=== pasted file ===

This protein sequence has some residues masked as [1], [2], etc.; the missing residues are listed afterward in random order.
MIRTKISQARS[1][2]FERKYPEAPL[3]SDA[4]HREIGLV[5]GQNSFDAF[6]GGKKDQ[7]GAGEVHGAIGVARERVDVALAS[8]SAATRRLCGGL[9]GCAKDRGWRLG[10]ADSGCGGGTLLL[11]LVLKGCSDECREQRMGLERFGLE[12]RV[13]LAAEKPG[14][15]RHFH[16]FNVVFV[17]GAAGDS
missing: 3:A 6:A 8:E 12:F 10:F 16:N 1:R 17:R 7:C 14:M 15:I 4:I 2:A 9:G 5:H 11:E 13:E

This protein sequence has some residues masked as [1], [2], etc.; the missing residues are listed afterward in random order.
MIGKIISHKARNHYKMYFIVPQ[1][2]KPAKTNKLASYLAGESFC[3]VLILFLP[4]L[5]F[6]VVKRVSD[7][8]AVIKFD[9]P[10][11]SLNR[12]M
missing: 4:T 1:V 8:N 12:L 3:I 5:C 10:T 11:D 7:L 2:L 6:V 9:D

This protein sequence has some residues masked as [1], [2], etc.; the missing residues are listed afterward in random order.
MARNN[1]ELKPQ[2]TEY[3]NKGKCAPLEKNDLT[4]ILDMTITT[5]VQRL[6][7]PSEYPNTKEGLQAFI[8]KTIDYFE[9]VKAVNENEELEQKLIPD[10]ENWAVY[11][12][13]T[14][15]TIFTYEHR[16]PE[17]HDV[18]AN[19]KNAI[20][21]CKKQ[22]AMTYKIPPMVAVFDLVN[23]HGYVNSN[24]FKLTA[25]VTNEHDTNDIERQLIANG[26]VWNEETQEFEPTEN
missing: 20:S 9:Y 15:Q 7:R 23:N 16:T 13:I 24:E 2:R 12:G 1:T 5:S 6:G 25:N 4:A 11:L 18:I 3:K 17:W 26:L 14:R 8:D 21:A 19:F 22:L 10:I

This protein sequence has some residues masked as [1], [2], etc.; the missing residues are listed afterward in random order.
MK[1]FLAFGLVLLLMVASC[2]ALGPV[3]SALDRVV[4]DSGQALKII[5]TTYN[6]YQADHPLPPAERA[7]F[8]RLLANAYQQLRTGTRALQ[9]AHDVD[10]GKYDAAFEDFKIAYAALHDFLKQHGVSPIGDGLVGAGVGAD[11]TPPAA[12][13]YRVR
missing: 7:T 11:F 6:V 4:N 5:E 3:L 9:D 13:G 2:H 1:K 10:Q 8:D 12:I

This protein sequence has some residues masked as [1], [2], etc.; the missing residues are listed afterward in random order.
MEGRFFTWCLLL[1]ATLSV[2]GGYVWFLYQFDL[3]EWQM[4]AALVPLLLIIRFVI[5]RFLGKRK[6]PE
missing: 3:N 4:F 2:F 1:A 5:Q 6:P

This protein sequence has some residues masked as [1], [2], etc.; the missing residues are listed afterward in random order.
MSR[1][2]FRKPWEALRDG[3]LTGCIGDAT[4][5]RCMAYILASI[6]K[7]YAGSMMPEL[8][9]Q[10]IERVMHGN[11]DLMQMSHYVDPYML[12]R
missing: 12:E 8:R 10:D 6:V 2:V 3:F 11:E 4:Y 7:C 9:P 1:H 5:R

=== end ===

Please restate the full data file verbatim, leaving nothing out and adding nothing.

This protein sequence has some residues masked as [1], [2], etc.; the missing residues are listed afterward in random order.
MIRTKISQARS[1][2]FERKYPEAPL[3]SDA[4]HREIGLV[5]GQNSFDAF[6]GGKKDQ[7]GAGEVHGAIGVARERVDVALAS[8]SAATRRLCGGL[9]GCAKDRGWRLG[10]ADSGCGGGTLLL[11]LVLKGCSDECREQRMGLERFGLE[12]RV[13]LAAEKPG[14][15]RHFH[16]FNVVFV[17]GAAGDS
missing: 3:A 6:A 8:E 12:F 10:F 16:N 1:R 17:R 7:C 14:M 15:I 4:I 2:A 9:G 5:H 11:E 13:E

This protein sequence has some residues masked as [1], [2], etc.; the missing residues are listed afterward in random order.
MIGKIISHKARNHYKMYFIVPQ[1][2]KPAKTNKLASYLAGESFC[3]VLILFLP[4]L[5]F[6]VVKRVSD[7][8]AVIKFD[9]P[10][11]SLNR[12]M
missing: 4:T 1:V 8:N 12:L 3:I 5:C 10:T 11:D 7:L 2:L 6:V 9:D

This protein sequence has some residues masked as [1], [2], etc.; the missing residues are listed afterward in random order.
MARNN[1]ELKPQ[2]TEY[3]NKGKCAPLEKNDLT[4]ILDMTITT[5]VQRL[6][7]PSEYPNTKEGLQAFI[8]KTIDYFE[9]VKAVNENEELEQKLIPD[10]ENWAVY[11][12][13]T[14][15]TIFTYEHR[16]PE[17]HDV[18]AN[19]KNAI[20][21]CKKQ[22]AMTYKIPPMVAVFDLVN[23]HGYVNSN[24]FKLTA[25]VTNEHDTNDIERQLIANG[26]VWNEETQEFEPTEN
missing: 20:S 9:Y 15:Q 7:R 23:N 16:T 13:I 24:E 2:R 12:G 1:T 5:S 6:G 25:N 4:A 11:L 18:I 3:K 17:W 26:L 14:R 8:D 21:A 19:F 22:L 10:I

This protein sequence has some residues masked as [1], [2], etc.; the missing residues are listed afterward in random order.
MK[1]FLAFGLVLLLMVASC[2]ALGPV[3]SALDRVV[4]DSGQALKII[5]TTYN[6]YQADHPLPPAERA[7]F[8]RLLANAYQQLRTGTRALQ[9]AHDVD[10]GKYDAAFEDFKIAYAALHDFLKQHGVSPIGDGLVGAGVGAD[11]TPPAA[12][13]YRVR
missing: 7:T 11:F 6:V 4:N 5:E 3:L 9:D 13:G 2:H 1:K 10:Q 8:D 12:I

This protein sequence has some residues masked as [1], [2], etc.; the missing residues are listed afterward in random order.
MEGRFFTWCLLL[1]ATLSV[2]GGYVWFLYQFDL[3]EWQM[4]AALVPLLLIIRFVI[5]RFLGKRK[6]PE
missing: 3:N 4:F 2:F 1:A 5:Q 6:P

This protein sequence has some residues masked as [1], [2], etc.; the missing residues are listed afterward in random order.
MSR[1][2]FRKPWEALRDG[3]LTGCIGDAT[4][5]RCMAYILASI[6]K[7]YAGSMMPEL[8][9]Q[10]IERVMHGN[11]DLMQMSHYVDPYML[12]R
missing: 12:E 8:R 10:D 6:V 2:V 3:F 11:E 4:Y 7:C 9:P 1:H 5:R